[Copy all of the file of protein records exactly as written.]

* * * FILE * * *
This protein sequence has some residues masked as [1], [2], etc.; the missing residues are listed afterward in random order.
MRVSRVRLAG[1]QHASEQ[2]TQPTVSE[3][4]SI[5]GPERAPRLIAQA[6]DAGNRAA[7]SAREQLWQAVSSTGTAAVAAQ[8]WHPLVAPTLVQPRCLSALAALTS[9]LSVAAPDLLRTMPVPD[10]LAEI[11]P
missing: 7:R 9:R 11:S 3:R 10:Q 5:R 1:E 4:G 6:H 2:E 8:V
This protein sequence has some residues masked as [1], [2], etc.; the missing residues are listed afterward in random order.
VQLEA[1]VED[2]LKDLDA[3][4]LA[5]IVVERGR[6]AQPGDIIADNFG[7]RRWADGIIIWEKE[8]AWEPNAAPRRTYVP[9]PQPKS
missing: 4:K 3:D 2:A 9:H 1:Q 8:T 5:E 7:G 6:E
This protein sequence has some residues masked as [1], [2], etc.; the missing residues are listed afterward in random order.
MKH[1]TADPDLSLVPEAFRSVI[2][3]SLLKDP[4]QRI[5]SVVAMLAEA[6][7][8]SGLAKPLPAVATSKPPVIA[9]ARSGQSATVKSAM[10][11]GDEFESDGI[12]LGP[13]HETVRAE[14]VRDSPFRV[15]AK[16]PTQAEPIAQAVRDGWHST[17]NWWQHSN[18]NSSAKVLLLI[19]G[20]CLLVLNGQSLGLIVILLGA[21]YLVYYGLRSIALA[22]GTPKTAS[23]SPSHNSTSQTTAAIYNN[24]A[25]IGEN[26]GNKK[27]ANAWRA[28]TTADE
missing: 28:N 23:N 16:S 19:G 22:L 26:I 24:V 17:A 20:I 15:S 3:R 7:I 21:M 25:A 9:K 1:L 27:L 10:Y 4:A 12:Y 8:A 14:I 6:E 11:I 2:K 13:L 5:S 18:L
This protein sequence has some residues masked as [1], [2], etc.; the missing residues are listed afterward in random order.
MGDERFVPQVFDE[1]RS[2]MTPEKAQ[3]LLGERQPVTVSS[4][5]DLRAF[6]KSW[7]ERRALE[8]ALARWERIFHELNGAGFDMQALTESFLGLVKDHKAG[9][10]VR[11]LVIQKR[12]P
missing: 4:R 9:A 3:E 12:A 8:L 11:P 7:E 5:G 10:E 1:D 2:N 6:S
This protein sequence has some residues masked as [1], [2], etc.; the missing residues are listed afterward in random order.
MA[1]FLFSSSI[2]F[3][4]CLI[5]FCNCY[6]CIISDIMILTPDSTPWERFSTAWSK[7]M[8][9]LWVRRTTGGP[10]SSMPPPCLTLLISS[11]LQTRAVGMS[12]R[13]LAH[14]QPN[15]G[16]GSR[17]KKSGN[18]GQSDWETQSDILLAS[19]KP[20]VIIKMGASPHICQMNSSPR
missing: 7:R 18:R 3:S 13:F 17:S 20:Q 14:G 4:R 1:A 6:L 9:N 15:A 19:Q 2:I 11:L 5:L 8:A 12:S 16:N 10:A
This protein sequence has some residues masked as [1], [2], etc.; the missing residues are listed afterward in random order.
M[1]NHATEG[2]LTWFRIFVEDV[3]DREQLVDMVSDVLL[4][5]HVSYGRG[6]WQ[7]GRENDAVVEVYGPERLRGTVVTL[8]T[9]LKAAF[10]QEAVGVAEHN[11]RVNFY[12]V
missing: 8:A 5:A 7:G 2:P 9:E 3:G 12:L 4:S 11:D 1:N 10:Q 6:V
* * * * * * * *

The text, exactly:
This protein sequence has some residues masked as [1], [2], etc.; the missing residues are listed afterward in random order.
MRVSRVRLAG[1]QHASEQ[2]TQPTVSE[3][4]SI[5]GPERAPRLIAQA[6]DAGNRAA[7]SAREQLWQAVSSTGTAAVAAQ[8]WHPLVAPTLVQPRCLSALAALTS[9]LSVAAPDLLRTMPVPD[10]LAEI[11]P
missing: 7:R 9:R 11:S 3:R 10:Q 5:R 1:E 4:G 6:H 2:E 8:V
This protein sequence has some residues masked as [1], [2], etc.; the missing residues are listed afterward in random order.
VQLEA[1]VED[2]LKDLDA[3][4]LA[5]IVVERGR[6]AQPGDIIADNFG[7]RRWADGIIIWEKE[8]AWEPNAAPRRTYVP[9]PQPKS
missing: 4:K 3:D 2:A 9:H 1:Q 8:T 5:E 7:G 6:E
This protein sequence has some residues masked as [1], [2], etc.; the missing residues are listed afterward in random order.
MKH[1]TADPDLSLVPEAFRSVI[2][3]SLLKDP[4]QRI[5]SVVAMLAEA[6][7][8]SGLAKPLPAVATSKPPVIA[9]ARSGQSATVKSAM[10][11]GDEFESDGI[12]LGP[13]HETVRAE[14]VRDSPFRV[15]AK[16]PTQAEPIAQAVRDGWHST[17]NWWQHSN[18]NSSAKVLLLI[19]G[20]CLLVLNGQSLGLIVILLGA[21]YLVYYGLRSIALA[22]GTPKTAS[23]SPSHNSTSQTTAAIYNN[24]A[25]IGEN[26]GNKK[27]ANAWRA[28]TTADE
missing: 28:N 23:N 16:S 19:G 22:L 26:I 24:V 17:A 20:I 15:S 3:R 7:I 21:M 25:A 9:K 1:L 27:L 10:Y 4:A 12:Y 8:A 14:I 6:E 11:I 2:K 13:L 5:S 18:L
This protein sequence has some residues masked as [1], [2], etc.; the missing residues are listed afterward in random order.
MGDERFVPQVFDE[1]RS[2]MTPEKAQ[3]LLGERQPVTVSS[4][5]DLRAF[6]KSW[7]ERRALE[8]ALARWERIFHELNGAGFDMQALTESFLGLVKDHKAG[9][10]VR[11]LVIQKR[12]P
missing: 4:R 9:A 3:E 12:A 8:L 11:P 7:E 5:G 10:E 1:D 2:N 6:S
This protein sequence has some residues masked as [1], [2], etc.; the missing residues are listed afterward in random order.
MA[1]FLFSSSI[2]F[3][4]CLI[5]FCNCY[6]CIISDIMILTPDSTPWERFSTAWSK[7]M[8][9]LWVRRTTGGP[10]SSMPPPCLTLLISS[11]LQTRAVGMS[12]R[13]LAH[14]QPN[15]G[16]GSR[17]KKSGN[18]GQSDWETQSDILLAS[19]KP[20]VIIKMGASPHICQMNSSPR
missing: 7:R 18:R 3:S 13:F 17:S 20:Q 14:G 4:R 1:A 6:L 9:N 15:A 19:Q 2:I 11:L 5:L 8:A 12:S 16:N 10:A
This protein sequence has some residues masked as [1], [2], etc.; the missing residues are listed afterward in random order.
M[1]NHATEG[2]LTWFRIFVEDV[3]DREQLVDMVSDVLL[4][5]HVSYGRG[6]WQ[7]GRENDAVVEVYGPERLRGTVVTL[8]T[9]LKAAF[10]QEAVGVAEHN[11]RVNFY[12]V
missing: 8:A 5:A 7:G 2:P 9:E 3:G 12:L 4:S 11:D 1:N 10:Q 6:V